The 4 Percent Rule

What is the 4 percent rule?….Well great question!

The 4 percent rule is a common rule of thumb for figuring out how much you’ll be able to spend each year in retirement given a known quantity of retirement savings.  For example, if you have $1,000,000 in savings, the rule would say you can withdraw $40,000 each year.  A variant of this allows for increases over time to match inflation.  There have been a number of studies against historical performances of the S&P 500 that mostly validate the rule.

As with most things though, it’s not that simple.  For one reason, the rule doesn’t anticipate the long “retirement” timeline of an exityounger (apparently that’s a thing now).  The rule is generally used against a 30 year retirement window.  Even for someone retiring at a normal age, this may not be the best rule.  For a couple who may need 50 years of retirement income, you clearly get the issue.   Another concern comes from how it is tested.  If you have ever read financial sites or your own investment statements, how many times have you seen a disclaimer along the lines of “Past performance is no guarantee of future results”?  The stock market has been on a tear lately.  A win streak that must end at some point.  Interest rates have been at historic lows, how long will that keep up?  Retiring straight into another great recession is a risky at best proposition.

The point is, that a one size fits all rule does not work for all.  Each exityoung planner will need to evaluate certain things.  Here are some questions I’ve considered in developing my plan:

  1. How confident do we need to feel that we can take steady draws? (We can go with the flow a bit and take less some years)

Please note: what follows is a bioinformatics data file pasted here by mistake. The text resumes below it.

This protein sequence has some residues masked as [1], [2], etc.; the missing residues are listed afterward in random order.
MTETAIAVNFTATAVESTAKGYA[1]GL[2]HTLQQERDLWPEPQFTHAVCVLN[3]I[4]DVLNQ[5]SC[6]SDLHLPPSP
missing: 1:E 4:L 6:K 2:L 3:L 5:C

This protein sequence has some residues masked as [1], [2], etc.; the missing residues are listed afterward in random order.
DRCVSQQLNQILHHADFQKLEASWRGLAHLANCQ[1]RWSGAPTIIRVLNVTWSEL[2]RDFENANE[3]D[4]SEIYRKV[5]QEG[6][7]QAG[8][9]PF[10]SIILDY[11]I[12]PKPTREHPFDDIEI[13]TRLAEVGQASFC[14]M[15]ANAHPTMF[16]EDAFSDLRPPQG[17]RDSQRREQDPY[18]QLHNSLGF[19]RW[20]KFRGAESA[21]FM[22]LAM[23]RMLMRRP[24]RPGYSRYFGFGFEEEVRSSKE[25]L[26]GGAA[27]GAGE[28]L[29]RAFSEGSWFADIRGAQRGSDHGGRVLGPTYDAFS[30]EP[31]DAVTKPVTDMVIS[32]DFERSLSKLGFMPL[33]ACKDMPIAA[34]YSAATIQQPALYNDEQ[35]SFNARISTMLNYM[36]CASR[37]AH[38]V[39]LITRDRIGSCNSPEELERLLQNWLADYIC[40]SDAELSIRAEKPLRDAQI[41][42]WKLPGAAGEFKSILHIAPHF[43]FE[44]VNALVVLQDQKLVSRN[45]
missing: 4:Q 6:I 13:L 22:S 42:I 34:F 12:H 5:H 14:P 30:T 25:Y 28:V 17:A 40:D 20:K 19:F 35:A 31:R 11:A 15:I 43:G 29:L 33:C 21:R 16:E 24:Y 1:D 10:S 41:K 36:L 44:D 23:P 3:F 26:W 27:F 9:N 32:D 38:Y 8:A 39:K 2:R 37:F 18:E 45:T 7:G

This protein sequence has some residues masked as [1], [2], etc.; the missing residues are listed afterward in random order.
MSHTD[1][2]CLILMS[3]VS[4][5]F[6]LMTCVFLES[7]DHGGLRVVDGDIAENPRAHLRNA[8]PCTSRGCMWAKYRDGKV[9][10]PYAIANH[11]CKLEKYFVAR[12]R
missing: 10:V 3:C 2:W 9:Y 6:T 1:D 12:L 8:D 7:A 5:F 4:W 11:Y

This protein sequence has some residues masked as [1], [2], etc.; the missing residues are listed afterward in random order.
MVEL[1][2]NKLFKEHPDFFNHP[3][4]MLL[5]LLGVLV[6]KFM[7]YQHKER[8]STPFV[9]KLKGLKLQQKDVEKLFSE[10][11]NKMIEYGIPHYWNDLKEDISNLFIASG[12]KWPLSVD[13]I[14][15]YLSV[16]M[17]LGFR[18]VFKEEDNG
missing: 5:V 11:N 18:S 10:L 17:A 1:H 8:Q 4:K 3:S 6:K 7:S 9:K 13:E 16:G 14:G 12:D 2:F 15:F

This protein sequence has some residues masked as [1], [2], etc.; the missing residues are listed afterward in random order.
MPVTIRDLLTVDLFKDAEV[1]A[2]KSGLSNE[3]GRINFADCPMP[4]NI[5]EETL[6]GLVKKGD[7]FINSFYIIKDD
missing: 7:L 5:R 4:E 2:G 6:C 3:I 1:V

2. How long are we likely to live? (My family tends to outlive the actuaries by a good margin)
  3. How willing are we to change the plan midstream? (Pretty willing, definitely able)
  4. How confident are we that we could get jobs if needed later? (I think we could get jobs, not at previous levels but enough to help out)
  5. What kind of contributions do we intend to make to a child’s college and later expenses? (Some definitely, err, TBD)
  6. How willing are we to work longer to gain a greater sense of security? (depends on the day, we’ll have to see how the market goes over the next few years but every day I wonder if we could be more aggressive with our timeline)

Clearly a balancing act between safety, stress, cushion, and loosing precious years.

Because of our personal calculation we ended up very conservatively at 3.2% of retirement investments.  Said differently $80,000 of $2,500,000 is 3.2%.

What will drive you up or down from the 4% rule?  Let me know in the comments below.

A few articles I found valuable:
http://www.cnbc.com/2014/12/01/what-the-heck-is-this-4-rule.html
http://www.cnbc.com/2015/04/21/the-4-percent-rule-no-longer-applies-for-most-retirees.html

2 comments

  1. I would disagree with number 6. Sense of security is a false concept when it comes to money. Real security comes from having family and community to share and rely upon. I ride the bus with low income people, who have to ride the bus and you know what I noticed about them? They are a community, they share their food and their time with each other (I do ease drop a little too much). What kind of security do they have? None in the sense that financial bloggers see as security, but they have each other.
    I would another bullet point, how low can you move your expenses? Can you pay off the house? Can you move down in cars to reduce insurance. My monthly fixed expenditures are $245, Annual tax and house and car insurance bills which I pay myself are $4000 dollars a year. Plus food and leisure which I have total control of how that money is spent. How much would I need to save for retirement with that kind of expense ratio?

    Hope those points are helpful. I liked the other bullet points I think they are useful.

    1. I do think about it a lot! How low can we go? How much is a day, week, month, year of your life worth? Then again, what is my community? Small family, I don’t know.

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